Lindiwe's neighbour, 17 year old Ian, has confessed and is convicted of killing his step-mother. After a year and a half, the conviction is quashed and he is released. Lindiwe and Ian meet up again and establish a sort of relationship. It all seems very casual and innocent, except that this is the period of Zimbabwe independence and there are tensions everywhere. Between whites and blacks, between blacks and coloureds, between army and non army.
Lindiwe is coloured and Ian is white. She is still a school girl and Ian is an ex-con. Lindiwe continues with her education at University while Ian travels to South Africa and finds himself work as a photo journalist. Years later Ian returns to Zimbabwe and bumps into her and they resume their 'friendship'.
I loved reading how these two develop their relationship. It just sort of seems to happen. A meeting and a soda, a visit to a museum, another day, a drive home from school. Other seeming random meetings.
There didn't seem to be any one moment when it went from a casual friendship with a neighbour to a 'relationship'. That matched how there were no specific rules for how the whites and coloured citizens related to each other. Each character in the story seemed to follow their own set of guidelines of how they chose to interact with each other.
Lindiwe attended a mixed school and by the time she was a University she had a very mixed assortment of friends from a number of countries. She is very secure in her interactions with them regardless of their race or career. When it comes to Ian , she is wondering if he finds the white girls and their smooth hair more attractive than her black hair. I didn't view this as a racist issue, rather of one woman comparing herself to others woman and wondering how she ranks in her lover's eyes. I enjoyed their moments of tenderness and Ian's concern for Lindiwe that was always evident. I felt that together they made a terrific pair that was much stronger than the two of them separately.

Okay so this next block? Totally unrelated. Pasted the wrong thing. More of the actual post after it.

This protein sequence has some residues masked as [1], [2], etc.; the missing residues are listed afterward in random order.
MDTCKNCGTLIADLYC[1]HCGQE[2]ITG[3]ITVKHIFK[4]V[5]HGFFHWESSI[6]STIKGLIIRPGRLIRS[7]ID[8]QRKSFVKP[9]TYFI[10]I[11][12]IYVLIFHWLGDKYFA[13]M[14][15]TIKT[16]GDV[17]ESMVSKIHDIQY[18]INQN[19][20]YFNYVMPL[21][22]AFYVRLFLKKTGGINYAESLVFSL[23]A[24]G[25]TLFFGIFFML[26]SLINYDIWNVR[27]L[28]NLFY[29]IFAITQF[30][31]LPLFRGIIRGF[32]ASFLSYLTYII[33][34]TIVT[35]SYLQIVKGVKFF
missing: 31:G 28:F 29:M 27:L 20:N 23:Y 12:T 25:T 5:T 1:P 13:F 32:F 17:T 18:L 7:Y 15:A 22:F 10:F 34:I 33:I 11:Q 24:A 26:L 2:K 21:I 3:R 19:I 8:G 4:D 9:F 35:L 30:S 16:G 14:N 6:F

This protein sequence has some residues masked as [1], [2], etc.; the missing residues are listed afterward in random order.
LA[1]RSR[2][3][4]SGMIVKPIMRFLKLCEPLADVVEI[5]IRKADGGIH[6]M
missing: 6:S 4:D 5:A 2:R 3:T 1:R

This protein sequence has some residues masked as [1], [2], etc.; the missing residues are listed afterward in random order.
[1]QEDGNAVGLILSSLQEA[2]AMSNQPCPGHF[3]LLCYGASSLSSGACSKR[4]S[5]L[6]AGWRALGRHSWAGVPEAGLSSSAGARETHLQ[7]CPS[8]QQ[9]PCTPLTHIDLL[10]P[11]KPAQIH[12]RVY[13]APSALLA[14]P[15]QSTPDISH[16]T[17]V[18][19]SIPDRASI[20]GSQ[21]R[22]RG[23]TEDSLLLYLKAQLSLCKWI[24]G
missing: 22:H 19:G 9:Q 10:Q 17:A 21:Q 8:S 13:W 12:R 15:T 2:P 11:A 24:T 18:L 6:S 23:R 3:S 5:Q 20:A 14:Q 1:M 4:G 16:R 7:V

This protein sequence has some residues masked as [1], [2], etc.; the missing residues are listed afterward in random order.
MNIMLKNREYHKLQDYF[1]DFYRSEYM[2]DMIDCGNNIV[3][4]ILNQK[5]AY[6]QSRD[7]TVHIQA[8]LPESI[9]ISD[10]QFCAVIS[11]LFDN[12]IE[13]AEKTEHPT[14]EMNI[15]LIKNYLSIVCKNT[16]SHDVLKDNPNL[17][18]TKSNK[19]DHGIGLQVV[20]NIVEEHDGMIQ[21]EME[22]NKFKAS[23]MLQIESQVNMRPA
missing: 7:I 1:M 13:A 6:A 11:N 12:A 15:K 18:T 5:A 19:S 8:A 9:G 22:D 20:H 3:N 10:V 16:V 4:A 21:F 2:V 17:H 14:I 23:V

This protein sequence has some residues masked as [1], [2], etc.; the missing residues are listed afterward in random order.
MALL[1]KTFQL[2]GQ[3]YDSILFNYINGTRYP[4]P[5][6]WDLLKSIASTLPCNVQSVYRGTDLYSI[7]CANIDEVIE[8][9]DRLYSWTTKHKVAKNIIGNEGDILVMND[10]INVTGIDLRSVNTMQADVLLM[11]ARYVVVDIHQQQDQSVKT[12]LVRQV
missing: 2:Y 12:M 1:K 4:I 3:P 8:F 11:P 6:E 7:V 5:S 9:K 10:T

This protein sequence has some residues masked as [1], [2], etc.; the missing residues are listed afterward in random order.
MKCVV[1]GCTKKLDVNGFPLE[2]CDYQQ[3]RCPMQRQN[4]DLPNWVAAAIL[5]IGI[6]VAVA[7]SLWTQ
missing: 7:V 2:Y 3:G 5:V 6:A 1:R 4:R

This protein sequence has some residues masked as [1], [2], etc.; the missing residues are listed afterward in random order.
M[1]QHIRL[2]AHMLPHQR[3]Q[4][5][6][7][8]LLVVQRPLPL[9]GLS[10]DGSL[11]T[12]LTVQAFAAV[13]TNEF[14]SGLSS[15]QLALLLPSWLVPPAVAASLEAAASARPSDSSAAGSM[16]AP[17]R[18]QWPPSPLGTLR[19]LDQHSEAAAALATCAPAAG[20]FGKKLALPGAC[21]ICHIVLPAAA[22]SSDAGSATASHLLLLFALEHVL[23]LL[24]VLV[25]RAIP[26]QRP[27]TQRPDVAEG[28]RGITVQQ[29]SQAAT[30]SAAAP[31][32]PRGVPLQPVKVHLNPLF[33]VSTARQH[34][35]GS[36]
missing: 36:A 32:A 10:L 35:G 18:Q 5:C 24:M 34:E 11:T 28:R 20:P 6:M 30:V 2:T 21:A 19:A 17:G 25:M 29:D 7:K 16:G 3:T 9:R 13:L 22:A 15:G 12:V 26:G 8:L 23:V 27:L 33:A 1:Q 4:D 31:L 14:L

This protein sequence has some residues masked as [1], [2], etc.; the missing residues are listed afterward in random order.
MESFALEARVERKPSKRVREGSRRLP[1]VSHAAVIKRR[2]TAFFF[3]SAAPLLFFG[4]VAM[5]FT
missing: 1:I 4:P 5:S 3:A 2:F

While many secrets were revealed in this book, why Ian's mother left him, what both fathers did in the military, others we were only left with clues. Rather like the country itself, it was still in the building process at that time and it had secrets that would only be reviewed in time.
For a reading guide, visit Irene Sabatini's site and click on links.